Adverse possession is the legal concept that if the owner of the land isn’t using it, and someone else is giving the land a useful purpose for long enough, the law favors the useful purpose over the land being left unused. Nevada Revised Statutes 11.100 - 11.160 address adverse possession in the state.
In Nevada, in order to establish this superior useful purpose, several things are required.
First, the person seeking to claim the property under adverse possession must not already have a legal right to be on the property, such as an easement or license.
Second, the claimant must be take and retain possession of the property continuously sporadic come-and-go possession is not sufficient.
Third, this possession also must be open and not secretive.
Fourth, the use must be consistent with the use of a rightful property owner.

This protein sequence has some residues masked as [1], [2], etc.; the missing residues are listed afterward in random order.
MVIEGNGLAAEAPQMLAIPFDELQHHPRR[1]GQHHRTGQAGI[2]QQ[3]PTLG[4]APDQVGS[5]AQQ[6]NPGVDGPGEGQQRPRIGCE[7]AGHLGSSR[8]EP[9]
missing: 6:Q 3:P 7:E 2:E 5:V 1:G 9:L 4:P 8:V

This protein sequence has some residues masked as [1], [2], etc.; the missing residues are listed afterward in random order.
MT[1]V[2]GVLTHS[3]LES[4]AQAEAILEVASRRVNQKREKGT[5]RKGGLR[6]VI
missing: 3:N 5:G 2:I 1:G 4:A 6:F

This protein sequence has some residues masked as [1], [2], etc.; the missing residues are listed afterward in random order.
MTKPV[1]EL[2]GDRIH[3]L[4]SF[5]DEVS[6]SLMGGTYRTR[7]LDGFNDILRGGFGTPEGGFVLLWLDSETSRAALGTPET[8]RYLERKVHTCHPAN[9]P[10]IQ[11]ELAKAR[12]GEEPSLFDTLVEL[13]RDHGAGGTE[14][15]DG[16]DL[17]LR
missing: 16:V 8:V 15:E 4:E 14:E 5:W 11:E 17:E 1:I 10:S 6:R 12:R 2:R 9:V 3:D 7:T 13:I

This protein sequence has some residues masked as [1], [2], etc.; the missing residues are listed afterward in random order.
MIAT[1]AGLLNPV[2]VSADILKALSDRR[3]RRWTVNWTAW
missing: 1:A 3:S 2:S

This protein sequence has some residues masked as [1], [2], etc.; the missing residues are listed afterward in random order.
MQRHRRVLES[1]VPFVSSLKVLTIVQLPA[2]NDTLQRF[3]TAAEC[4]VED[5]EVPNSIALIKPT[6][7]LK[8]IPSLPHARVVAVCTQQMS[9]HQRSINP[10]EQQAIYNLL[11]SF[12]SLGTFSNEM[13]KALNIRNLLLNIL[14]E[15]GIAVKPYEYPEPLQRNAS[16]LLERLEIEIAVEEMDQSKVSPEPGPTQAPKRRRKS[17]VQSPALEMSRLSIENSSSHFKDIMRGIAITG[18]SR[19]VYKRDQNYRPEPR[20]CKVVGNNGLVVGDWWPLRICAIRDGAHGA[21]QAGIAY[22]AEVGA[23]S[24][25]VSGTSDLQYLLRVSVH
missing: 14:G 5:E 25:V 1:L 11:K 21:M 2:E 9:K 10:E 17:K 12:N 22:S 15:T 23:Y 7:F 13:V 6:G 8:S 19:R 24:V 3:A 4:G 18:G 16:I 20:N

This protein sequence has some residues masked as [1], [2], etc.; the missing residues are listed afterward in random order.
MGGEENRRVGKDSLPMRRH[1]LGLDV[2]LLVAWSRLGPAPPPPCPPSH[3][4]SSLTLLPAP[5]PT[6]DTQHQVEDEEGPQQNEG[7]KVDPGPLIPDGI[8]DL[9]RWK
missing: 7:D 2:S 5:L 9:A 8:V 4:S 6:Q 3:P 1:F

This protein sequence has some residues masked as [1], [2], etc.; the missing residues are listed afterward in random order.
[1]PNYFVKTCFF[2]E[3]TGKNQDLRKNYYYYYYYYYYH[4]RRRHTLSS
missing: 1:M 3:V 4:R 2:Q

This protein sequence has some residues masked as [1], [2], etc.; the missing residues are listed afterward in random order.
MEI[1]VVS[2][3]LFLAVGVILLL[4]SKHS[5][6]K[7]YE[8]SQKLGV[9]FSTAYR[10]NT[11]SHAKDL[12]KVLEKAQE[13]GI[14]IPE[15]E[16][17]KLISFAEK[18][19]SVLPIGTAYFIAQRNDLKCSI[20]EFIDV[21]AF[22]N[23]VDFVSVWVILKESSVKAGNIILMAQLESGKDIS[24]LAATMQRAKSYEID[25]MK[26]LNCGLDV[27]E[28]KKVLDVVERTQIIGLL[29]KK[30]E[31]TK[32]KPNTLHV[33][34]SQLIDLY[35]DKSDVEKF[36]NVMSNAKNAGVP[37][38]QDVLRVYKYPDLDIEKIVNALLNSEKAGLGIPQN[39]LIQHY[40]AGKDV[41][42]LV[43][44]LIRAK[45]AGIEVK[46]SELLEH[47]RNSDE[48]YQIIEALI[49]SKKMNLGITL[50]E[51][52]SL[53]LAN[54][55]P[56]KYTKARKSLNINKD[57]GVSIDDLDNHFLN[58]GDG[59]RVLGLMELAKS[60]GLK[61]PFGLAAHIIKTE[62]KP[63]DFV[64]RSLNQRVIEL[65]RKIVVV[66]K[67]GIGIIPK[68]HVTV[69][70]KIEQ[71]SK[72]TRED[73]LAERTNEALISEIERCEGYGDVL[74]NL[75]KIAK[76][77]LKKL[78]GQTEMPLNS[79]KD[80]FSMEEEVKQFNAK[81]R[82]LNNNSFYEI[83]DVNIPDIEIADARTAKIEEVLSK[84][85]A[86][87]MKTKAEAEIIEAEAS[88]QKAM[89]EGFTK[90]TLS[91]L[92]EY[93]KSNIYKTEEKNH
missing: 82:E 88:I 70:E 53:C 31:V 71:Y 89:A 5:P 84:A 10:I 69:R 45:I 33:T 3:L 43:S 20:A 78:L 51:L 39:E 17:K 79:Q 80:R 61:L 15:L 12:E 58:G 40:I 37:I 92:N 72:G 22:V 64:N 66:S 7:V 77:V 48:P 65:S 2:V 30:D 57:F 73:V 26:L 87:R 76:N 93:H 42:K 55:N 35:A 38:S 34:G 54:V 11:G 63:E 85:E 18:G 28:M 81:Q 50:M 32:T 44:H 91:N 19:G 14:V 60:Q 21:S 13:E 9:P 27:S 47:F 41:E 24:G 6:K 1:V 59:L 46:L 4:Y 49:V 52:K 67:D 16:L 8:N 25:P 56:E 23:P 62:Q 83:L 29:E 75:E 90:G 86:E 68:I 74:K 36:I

Finally, the claimant must have been in useful possession of the property for at least 5 years and must have paid property taxes throughout that time period.
Adverse possession can be intentional or unintentional.
Intentional adverse possession occurs when an individual knowingly trespasses onto another’s property with the intent to take over the property, such as a squatter.
Unintentional adverse possession is when an individual acts unknowingly or without the intent to intrude or occupy the property of another, such as a neighbor who builds a structure of some sort that accidentally crosses over the property line.
Regardless if adverse possession is intentional or by honest mistake, as long as all the other factors are satisfied as well, the possessor can claim legal title over the property.
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